Preview: The Battle for Pole Position – View from the Indian Camp

Posted: December 30, 2010 by The CouchExpert in India in South Africa 2010-11

Chandrasekhar Jayarama Krishnan

Chennai

15 December 2010

 

If ever there was a vital away tour for the Indian cricket team, it is this one. Having just fallen short of capitalizing on a victory to commence the series with during the last tour, India should provide a significantly sterner test to their hosts than their previous attempt.

After a few weeks of recuperation post-New Zealand tests, it might be supposed that the Indian test specialists (and those who were rested for the NZL ODI series) would feel a touch optimistic about facing a very confident South African side that would pretty much do anything to grab pole position in the ICC test rankings.

This tour will resurface a conceit, popular among many an Indian cricket pessimist, that bouncy wickets would definitely test the skill and technique of most, if not all. This brings back unpleasant memories of the sudden recall of Rahul Dravid as filler to the Indian ODI team before the ICC Champions Trophy – an incident that firmed the lack of faith among selectors about the capabilities of the newer crop of players to handle the short-pitched deliveries.

The current test outfit, however, boasts a great wealth of experience, along with a run of positive results under the guidance of Gary Kirsten over the last 18 months. The positive signs are centric around Indian victories even when the team has looked unimpressive – thanks to marathon performances from select individuals during crucial junctures of test matches.

Over the last two years, the Indian players have proved themselves to be braver than their counterparts. Most gazes will be drawn inevitably towards Virender Sehwag, who is yet to prove his prowess in conditions where he hasn’t had a record to boast since his century on debut. His aggressive opening partner, Gautam Gambhir, would want to carry his ODI form from the New Zealand series into the up-coming tests to re-ascertain why he was voted ICC batsman of the year 2009. The opening pair can easily claim to be the best to have existed since Langer and Hayden, and the South Africans are very well aware of it. Much will depend on the sort of starts provided by these two.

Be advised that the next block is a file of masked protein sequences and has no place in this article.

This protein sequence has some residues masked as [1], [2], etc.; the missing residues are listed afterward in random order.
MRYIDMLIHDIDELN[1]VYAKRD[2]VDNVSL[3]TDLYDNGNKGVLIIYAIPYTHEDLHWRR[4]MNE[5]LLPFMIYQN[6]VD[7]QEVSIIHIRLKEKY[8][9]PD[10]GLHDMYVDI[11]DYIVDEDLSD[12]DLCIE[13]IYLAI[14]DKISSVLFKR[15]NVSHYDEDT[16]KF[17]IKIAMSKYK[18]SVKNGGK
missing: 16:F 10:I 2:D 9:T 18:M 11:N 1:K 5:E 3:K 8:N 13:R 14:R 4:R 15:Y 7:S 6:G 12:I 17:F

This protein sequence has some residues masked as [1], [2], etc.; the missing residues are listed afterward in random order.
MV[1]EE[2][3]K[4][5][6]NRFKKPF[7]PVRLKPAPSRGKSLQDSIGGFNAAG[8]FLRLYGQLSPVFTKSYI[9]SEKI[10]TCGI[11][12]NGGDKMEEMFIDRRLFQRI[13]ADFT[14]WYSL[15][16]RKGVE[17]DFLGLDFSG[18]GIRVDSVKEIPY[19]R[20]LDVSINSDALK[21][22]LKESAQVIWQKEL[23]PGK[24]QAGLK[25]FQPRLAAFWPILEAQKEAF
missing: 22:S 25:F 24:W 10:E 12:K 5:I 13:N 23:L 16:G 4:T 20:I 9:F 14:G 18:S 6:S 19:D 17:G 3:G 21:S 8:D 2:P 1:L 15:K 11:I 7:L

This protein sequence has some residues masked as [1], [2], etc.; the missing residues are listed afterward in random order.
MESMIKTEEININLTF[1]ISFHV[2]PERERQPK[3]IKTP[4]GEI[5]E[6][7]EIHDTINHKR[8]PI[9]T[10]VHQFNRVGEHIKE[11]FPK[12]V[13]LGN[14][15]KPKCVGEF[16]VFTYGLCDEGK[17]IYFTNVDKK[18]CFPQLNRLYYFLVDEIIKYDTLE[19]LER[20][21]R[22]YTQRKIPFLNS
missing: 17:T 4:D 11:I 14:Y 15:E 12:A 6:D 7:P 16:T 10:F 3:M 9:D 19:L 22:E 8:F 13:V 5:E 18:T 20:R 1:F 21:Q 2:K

The Indian middle order, however, has a peculiar case to bring in to the table – three of the four players could quite possibly, and I reemphasize quite possibly, be touring South Africa for the last time in their careers. The seasoned veterans, Dravid, Tendulkar and Laxman, would want to use their gathered experiences over the previous tours to ensure that, along with bidding adieu to South Africa with memorable performances, the bigger objective of retaining the top spot in the ICC rankings must be met. And one can’t argue why this proposition may seem farfetched, for if there was ever a time that India can stamp its authority over the South Africans, it is this very moment.

Moving down the order, questions over a rampaging Suresh Raina, the only Indian to have scored a century in every format of the game, will receive clear-cut responses as these wickets in South Africa, hopefully, will be a far cry away from the dreary run-feasts that he has been a part of in the longer format of the game. His susceptibility to the short ball, a well documented weakness of his, is bound to be exploited by Steyn and Morkel, and how he faces up to that barrage of bouncers will be a true test of his character and technique. Probably, the fact that the likes of M Vijay and Pujara are banging the doors as hard as they can, would help him take his game to another level.